NSF-CMi Limited have updated their E.coli Guidance Note. The Guidance Note, produced by Goeff Brown (Joint Managing Director), provides specific guidance to the catering and food service sector on procedures and controls to prevent E. coli infection.
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The Executive Summary of the Guidance Note, titled ‘Escherichia coli (VTEC): Implications and practical consumer protection controls for the UK catering sector’, is reproduced below:
First recognised in the 1980s, verocytotoxin-producing Escherichia coli (VTEC) are a group of toxin-producing strains of E. coli bacteria that are pathogenic to humans. E. coli O157 is the VTEC strain that has been most commonly implicated in UK food-poisoning outbreaks although recent media attention has highlighted other emerging strains e.g. E. coli O104, associated with the serious May 2011 outbreaks in Germany & France linked with sprouting seeds.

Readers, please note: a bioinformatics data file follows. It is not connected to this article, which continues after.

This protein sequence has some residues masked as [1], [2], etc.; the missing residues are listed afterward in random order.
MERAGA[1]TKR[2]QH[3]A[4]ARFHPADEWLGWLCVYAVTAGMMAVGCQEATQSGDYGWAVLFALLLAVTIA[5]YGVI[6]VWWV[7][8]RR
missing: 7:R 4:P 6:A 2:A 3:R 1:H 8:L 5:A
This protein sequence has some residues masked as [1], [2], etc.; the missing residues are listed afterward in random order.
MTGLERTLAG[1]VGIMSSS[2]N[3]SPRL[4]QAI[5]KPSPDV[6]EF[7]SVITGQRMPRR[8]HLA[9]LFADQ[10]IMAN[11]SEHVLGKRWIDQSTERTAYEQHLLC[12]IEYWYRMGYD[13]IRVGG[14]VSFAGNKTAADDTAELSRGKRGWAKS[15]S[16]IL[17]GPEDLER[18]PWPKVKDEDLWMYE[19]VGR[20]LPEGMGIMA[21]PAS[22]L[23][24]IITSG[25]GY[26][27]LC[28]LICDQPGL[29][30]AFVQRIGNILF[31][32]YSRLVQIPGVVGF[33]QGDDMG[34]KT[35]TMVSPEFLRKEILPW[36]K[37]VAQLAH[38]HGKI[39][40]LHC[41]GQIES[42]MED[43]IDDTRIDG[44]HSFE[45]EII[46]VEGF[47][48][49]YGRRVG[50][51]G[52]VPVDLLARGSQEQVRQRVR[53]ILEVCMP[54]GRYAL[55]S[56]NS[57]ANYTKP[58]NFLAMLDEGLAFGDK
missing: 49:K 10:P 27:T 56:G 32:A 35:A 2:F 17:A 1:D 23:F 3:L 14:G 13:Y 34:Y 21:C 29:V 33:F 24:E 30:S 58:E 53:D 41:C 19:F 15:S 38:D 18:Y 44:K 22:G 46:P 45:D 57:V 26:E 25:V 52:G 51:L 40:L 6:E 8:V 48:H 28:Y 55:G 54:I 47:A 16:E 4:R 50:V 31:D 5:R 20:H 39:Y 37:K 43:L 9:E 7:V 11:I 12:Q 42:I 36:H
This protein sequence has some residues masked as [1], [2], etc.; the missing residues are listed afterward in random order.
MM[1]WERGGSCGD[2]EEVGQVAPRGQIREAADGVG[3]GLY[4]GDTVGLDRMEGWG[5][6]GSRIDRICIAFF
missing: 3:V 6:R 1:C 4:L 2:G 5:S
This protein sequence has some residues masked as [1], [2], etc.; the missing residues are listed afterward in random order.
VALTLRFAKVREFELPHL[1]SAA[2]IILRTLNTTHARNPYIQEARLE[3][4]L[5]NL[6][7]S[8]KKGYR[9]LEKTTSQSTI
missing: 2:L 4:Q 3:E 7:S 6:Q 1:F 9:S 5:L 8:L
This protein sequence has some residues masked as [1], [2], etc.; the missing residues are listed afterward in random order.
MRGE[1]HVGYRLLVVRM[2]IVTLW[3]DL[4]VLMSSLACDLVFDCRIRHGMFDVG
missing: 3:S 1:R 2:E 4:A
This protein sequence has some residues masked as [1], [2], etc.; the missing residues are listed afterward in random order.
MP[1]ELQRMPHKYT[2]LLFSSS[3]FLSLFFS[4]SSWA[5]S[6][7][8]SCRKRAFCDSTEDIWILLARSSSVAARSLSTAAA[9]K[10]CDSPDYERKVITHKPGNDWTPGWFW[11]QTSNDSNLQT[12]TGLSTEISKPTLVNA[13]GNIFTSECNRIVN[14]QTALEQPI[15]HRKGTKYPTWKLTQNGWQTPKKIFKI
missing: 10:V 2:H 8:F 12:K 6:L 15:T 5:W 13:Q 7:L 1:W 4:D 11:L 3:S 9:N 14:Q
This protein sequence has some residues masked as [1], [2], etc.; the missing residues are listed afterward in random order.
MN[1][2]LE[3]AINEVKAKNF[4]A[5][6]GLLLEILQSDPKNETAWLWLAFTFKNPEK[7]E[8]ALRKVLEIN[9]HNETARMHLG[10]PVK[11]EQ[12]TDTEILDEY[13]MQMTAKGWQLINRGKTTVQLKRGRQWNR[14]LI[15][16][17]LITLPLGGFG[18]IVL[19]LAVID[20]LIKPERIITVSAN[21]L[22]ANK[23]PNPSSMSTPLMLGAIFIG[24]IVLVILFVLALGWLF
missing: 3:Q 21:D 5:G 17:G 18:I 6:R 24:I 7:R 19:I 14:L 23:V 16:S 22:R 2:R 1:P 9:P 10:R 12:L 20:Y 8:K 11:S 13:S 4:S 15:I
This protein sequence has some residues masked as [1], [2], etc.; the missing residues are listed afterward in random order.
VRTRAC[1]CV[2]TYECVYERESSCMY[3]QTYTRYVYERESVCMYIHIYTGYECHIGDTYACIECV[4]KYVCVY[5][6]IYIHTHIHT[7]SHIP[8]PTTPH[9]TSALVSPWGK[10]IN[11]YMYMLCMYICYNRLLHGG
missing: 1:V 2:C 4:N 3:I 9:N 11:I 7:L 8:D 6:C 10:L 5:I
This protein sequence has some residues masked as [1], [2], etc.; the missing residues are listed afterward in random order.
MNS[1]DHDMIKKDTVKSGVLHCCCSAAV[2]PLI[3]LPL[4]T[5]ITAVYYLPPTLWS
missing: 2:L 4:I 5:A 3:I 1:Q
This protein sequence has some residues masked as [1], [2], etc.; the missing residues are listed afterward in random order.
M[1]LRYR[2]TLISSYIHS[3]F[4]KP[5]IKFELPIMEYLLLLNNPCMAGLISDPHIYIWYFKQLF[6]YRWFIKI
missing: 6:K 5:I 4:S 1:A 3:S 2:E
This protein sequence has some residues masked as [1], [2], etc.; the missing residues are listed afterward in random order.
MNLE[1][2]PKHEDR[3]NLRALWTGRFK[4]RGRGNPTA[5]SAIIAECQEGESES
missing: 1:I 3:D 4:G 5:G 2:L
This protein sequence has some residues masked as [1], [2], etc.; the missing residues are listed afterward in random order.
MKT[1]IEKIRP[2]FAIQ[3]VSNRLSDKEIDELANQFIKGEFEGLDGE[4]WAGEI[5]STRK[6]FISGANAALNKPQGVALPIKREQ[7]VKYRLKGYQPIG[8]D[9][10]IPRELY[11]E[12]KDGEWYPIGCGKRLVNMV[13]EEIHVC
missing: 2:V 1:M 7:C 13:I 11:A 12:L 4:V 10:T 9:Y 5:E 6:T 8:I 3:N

The increase in the number of cases of E. coli outbreaks is causing significant concern for public health authorities because of the risks it poses to vulnerable segments of the population where infection can be fatal or lead to long term complications. Young children, the elderly and the immunosuppressed are particularly at risk.
E. coli can be particularly dangerous and hard to control because of its ability to cause infections at very low levels of concentration and to survive in frozen, chilled and ambient stored foods and grow quickly at ambient temperatures. Catering environments are considered to be particularly vulnerable because storage, handling and preparation of both raw and ready-to-eat foods often takes place in close environmental and physical proximity which can significantly increase the risk/potential of cross-contamination from raw to ready-to-eat foods.
This requires food catering businesses to have in place the highest standards of control to eliminate the risk of cross-contamination and subsequent infection.
The purpose of the document is to provide specific guidance to the catering and food service sector on procedures and controls to prevent E. coli infection.
The complete Guidance Note is available here.